The UK is close to securing a deal with Japan in what could be billed as the first post-Brexit trade agreement for the government.
The UK can negotiate its own trade deals for the first time in decades, having formally left the EU on 31 January 2020.
Negotiations with Japan began in June with the pre-existing EU-Japan deal, which came into force at the start of last year, forming the basis for the talks.
However, Japan demanded a quick deal with the UK, arguing talks would need to be concluded by the end of July to give enough time for ratification in the Japanese parliament before the end of 2020.
If a UK-Japan deal is not secured and ratified in time to take effect from the start of 2021 – when the UK will have left both the EU and the bloc’s trade agreements – UK-Japan trade would revert to being governed by WTO rules.
The talks are likely to miss the end-of-July deadline given by Japan, but the FT reports there is wiggle room going into August.
Continuity but with digital perks
Due to the rushed timeline, the UK-Japan deal is likely to provide continuity rather than enhanced market access, with Japanese chief negotiator Hiroshi Matsuura telling the FT last month that both sides would need to “limit their ambition”.
As a result, the UK has had to concede on issues, including its demand for “preferential treatment for British food exports”, the Guardian report.
However, it is understood that the deal will go further than the EU deal in relation to data and digital services.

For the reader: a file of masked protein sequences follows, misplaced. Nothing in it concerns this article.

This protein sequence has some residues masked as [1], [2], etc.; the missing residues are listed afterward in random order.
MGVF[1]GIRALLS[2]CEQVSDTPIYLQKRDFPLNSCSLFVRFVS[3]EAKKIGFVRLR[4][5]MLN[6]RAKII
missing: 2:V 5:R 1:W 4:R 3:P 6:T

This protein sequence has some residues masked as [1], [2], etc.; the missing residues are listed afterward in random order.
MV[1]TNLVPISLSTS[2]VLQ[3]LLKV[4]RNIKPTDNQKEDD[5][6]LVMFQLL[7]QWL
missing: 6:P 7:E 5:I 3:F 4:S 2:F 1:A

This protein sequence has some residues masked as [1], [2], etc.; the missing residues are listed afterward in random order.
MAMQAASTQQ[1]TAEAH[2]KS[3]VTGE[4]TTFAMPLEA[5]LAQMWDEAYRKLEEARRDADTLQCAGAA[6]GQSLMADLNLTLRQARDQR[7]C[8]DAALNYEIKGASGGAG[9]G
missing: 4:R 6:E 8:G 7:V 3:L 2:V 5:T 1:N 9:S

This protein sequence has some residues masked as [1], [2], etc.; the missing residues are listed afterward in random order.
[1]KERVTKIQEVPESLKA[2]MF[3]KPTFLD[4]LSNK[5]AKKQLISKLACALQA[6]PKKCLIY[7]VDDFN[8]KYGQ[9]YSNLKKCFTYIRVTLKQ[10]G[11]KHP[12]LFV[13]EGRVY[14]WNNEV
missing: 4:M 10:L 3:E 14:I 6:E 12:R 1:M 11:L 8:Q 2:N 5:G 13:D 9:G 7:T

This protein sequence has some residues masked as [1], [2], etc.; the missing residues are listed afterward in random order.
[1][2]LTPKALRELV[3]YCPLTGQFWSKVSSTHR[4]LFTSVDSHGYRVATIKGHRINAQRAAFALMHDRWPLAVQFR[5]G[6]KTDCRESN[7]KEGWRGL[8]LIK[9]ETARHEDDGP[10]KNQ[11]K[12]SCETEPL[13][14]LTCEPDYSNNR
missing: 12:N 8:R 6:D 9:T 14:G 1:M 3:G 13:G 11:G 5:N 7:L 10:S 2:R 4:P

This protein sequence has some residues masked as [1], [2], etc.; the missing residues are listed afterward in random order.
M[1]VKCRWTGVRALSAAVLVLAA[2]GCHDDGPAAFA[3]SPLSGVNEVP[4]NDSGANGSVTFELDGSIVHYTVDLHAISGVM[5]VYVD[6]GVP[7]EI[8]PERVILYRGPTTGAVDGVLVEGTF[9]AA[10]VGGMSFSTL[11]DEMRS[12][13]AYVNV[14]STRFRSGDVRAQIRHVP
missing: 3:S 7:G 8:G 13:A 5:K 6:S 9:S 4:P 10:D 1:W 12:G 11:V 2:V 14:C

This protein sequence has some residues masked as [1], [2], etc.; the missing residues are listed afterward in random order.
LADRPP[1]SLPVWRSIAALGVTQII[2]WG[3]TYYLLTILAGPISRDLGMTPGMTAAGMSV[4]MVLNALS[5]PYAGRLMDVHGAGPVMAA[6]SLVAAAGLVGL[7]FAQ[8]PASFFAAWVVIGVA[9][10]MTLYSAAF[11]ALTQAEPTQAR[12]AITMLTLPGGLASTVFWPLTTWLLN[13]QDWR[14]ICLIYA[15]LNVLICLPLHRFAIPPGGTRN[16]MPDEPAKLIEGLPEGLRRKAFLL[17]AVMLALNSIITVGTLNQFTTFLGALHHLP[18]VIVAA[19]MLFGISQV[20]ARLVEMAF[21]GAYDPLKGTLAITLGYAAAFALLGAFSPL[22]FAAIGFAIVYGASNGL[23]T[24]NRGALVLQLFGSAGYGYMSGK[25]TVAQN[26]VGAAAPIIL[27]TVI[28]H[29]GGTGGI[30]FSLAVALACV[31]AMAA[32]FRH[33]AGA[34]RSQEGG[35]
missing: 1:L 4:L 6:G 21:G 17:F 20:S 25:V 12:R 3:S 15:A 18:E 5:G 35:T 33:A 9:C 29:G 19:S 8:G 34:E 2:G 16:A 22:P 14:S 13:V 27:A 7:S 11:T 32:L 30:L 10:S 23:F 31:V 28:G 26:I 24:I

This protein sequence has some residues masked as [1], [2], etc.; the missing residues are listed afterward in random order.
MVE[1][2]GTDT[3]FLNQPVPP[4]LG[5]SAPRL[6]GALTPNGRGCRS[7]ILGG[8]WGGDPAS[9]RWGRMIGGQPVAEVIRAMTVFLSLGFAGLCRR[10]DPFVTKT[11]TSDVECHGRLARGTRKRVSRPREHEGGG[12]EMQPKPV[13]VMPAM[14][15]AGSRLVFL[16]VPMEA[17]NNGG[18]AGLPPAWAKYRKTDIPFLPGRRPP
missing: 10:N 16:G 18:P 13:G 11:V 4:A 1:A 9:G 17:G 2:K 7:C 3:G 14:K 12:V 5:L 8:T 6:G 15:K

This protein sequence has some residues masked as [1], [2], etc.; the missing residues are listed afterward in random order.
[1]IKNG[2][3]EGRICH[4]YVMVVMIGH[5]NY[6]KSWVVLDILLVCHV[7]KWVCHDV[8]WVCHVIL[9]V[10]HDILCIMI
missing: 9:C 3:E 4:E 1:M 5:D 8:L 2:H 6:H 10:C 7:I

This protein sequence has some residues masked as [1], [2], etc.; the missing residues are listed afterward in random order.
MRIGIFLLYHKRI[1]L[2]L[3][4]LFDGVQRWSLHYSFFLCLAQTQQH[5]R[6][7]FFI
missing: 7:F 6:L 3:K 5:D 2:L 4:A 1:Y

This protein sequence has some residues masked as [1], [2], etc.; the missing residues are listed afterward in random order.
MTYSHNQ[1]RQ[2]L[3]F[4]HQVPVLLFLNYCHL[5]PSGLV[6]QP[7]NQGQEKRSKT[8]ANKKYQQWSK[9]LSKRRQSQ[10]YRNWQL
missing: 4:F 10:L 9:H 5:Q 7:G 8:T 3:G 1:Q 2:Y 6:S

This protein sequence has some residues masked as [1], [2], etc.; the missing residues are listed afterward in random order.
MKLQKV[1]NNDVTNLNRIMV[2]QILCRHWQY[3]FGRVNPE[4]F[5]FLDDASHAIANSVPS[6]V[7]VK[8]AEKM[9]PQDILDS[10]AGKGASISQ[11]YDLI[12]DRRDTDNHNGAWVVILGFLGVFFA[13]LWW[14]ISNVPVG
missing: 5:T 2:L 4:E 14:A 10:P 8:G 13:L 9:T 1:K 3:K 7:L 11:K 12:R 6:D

The Guardian also reports the deal is likely to include zero tariffs on Japanese cars imported into the UK.
Still in talks
The UK is still pushing for further enhancements of the deal, including demands for reduced regulatory barriers to services and investment.
The UK is also pushing for “extended cumulation” in relation to rules of origin. This would allow goods to count as originating from the UK, even if a lot of the components come from Europe.
Japan and trade
Japan has become a champion of trade agreements in recent times, counting the EU deal and the Comprehensive and Progressive Agreement for Trans-Pacific Partnership (CPTPP) among its recent successes.
However, the ‘land of the rising sun’ has not always been open to foreign markets and was largely shut off to global trade till World War II.
A significant post-war US-influence saw Japan become one of the world’s leading economies in the latter half of the 20th century, in part due to its thriving electronics and automotive industries.
Japan was also the UK’s 13th largest export market in 2017, according to the World Economic Forum.